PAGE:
DSB a simulation was set-up whereby a 40 kg warhead detonates within 1.5 m from
the airplane.
Detailed results are included in Appendix B. Three different 40 kg warhead designs
(A, B, and C) with two possible terminal velocities each (500 m/s and 800 m/s) have
been considered. The main difference between the designs is the range of possible
fragment ejection angles (design C has the largest range). A partial match is found
with design C, which moves at 500 m/s. The other designs do not match because of

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non-compliancy with the set conditions (see Section 5.2). Figure 5.8 illustrates the
differences between the best fitting 70 kg and best fitting 40 kg warhead. The 70 kg
match is better.

https://c.radikal.ru/c29/1907/b8/2a7bd776ebe3.png

Figure 5.8: Red: fragment impacts for “best match” warhead design II (70 kg 9N314M). Blue:
fragment impacts for “best match” warhead design C (hypothetical 40 kg). Design C
results in a less fitting match.

Design C is extreme, in the sense that the angular range of the fragment ejection is
made as large as physically possible. Only with an extreme angular range it proves
possible to remotely approximate the observed damage pattern.
The damage pattern of a lighter warhead closer to the airplane does not resemble
the damage pattern of a heavier warhead further away from the airplane. Therefore,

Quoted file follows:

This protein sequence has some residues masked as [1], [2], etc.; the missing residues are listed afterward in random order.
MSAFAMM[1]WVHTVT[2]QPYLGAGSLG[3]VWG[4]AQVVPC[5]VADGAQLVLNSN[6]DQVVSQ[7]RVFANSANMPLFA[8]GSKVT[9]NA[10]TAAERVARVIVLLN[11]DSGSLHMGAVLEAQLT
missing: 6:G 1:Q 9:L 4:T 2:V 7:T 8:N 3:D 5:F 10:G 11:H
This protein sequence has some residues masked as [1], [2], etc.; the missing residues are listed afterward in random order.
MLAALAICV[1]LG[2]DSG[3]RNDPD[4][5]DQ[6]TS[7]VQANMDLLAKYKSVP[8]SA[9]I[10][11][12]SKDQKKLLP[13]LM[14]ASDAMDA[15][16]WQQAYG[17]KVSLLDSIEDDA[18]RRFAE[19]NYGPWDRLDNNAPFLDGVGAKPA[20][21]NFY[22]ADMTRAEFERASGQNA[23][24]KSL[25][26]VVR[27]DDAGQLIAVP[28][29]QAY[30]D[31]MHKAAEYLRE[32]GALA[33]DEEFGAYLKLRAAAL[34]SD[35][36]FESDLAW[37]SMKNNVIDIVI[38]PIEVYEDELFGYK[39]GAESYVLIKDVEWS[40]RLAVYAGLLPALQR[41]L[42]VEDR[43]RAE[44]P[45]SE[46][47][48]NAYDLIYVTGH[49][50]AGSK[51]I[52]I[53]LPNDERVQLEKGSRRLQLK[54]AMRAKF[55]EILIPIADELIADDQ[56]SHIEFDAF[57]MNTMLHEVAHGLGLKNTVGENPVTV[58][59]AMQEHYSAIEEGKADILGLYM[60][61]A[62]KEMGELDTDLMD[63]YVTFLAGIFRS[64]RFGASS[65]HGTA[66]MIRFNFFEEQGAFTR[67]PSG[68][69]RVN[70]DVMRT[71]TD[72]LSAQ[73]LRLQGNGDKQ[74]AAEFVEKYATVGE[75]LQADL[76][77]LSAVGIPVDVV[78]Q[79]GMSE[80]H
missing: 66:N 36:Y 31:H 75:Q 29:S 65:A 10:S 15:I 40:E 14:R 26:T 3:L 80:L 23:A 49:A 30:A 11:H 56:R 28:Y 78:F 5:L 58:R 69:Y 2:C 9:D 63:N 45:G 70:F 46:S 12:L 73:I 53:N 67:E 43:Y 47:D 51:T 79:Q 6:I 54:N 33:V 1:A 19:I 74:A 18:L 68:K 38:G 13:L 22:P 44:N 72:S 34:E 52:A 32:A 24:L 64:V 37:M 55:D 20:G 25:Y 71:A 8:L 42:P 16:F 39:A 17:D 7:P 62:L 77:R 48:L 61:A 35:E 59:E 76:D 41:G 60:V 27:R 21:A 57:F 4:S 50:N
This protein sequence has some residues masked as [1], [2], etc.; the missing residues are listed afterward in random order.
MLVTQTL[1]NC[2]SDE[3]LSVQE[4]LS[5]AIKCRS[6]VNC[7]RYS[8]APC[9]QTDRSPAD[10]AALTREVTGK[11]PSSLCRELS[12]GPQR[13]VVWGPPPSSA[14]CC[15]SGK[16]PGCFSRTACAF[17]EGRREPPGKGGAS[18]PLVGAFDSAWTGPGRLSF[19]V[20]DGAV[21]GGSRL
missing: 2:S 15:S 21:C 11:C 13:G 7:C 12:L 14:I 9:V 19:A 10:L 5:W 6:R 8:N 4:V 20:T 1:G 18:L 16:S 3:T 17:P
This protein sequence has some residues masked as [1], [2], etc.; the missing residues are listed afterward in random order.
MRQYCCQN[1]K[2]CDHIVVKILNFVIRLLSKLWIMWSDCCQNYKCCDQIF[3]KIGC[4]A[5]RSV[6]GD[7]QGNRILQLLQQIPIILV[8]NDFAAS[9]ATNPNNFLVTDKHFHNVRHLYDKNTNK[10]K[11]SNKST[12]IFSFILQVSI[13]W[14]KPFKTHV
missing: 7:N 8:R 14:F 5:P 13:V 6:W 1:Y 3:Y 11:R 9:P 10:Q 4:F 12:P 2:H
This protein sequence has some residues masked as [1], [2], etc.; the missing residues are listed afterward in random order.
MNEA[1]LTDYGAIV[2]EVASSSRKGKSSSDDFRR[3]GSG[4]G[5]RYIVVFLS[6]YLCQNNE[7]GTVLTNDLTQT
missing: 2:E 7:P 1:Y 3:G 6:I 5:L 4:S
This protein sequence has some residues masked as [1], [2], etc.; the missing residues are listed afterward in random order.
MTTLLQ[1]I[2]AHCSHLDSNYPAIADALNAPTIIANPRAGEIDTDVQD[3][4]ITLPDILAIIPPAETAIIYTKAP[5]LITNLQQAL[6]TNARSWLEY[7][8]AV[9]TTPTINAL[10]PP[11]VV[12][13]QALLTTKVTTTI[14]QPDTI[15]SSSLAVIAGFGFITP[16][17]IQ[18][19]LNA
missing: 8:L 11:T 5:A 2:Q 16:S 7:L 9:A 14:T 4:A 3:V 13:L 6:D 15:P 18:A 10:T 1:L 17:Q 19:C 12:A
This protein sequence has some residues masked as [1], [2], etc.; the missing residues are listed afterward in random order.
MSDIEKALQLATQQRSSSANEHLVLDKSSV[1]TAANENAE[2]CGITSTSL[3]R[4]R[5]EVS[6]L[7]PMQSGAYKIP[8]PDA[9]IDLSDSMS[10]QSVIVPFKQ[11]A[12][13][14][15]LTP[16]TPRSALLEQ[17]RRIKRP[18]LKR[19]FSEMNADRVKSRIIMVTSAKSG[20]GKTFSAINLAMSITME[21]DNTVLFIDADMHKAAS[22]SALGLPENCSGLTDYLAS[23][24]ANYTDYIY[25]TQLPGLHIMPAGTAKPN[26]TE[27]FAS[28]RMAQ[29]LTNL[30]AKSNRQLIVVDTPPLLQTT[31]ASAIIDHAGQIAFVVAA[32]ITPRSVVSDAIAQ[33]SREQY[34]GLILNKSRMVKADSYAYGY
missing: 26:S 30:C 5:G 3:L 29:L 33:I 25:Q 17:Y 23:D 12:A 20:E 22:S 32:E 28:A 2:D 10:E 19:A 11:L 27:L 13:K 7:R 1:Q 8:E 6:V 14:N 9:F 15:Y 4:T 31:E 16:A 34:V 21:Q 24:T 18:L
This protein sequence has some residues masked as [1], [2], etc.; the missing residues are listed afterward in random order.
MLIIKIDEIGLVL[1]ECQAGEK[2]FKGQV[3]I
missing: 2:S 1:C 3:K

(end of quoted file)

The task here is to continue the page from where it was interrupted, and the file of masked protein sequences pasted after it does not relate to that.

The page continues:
TNO judges the hypothesis that a lighter warhead can cause the observed damage
as being improbable.

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6 Conclusions and recommendations
The Dutch Safety Board (DSB) wants to provide a clear picture of the cause of the
crash of flight MH17. A possible cause is fatal damage to the aircraft due to the
fragmenting warhead of a guided weapon. The investigation question is which
characteristic warhead properties are able to cause the observed damage.
Visual inspection of the recovered parts resulted in a holes pattern that is typical for
the effects of a warhead with preformed fragments. Damage due to explosive
overpressure (blast), so far as can be demonstrated, supports the findings.
The observable damage area was found to be incomplete, because large parts of
the cockpit section are missing. Fragment damage has been found locally, on the
left-hand side of the cockpit exterior. Holes have been found, on a regular distance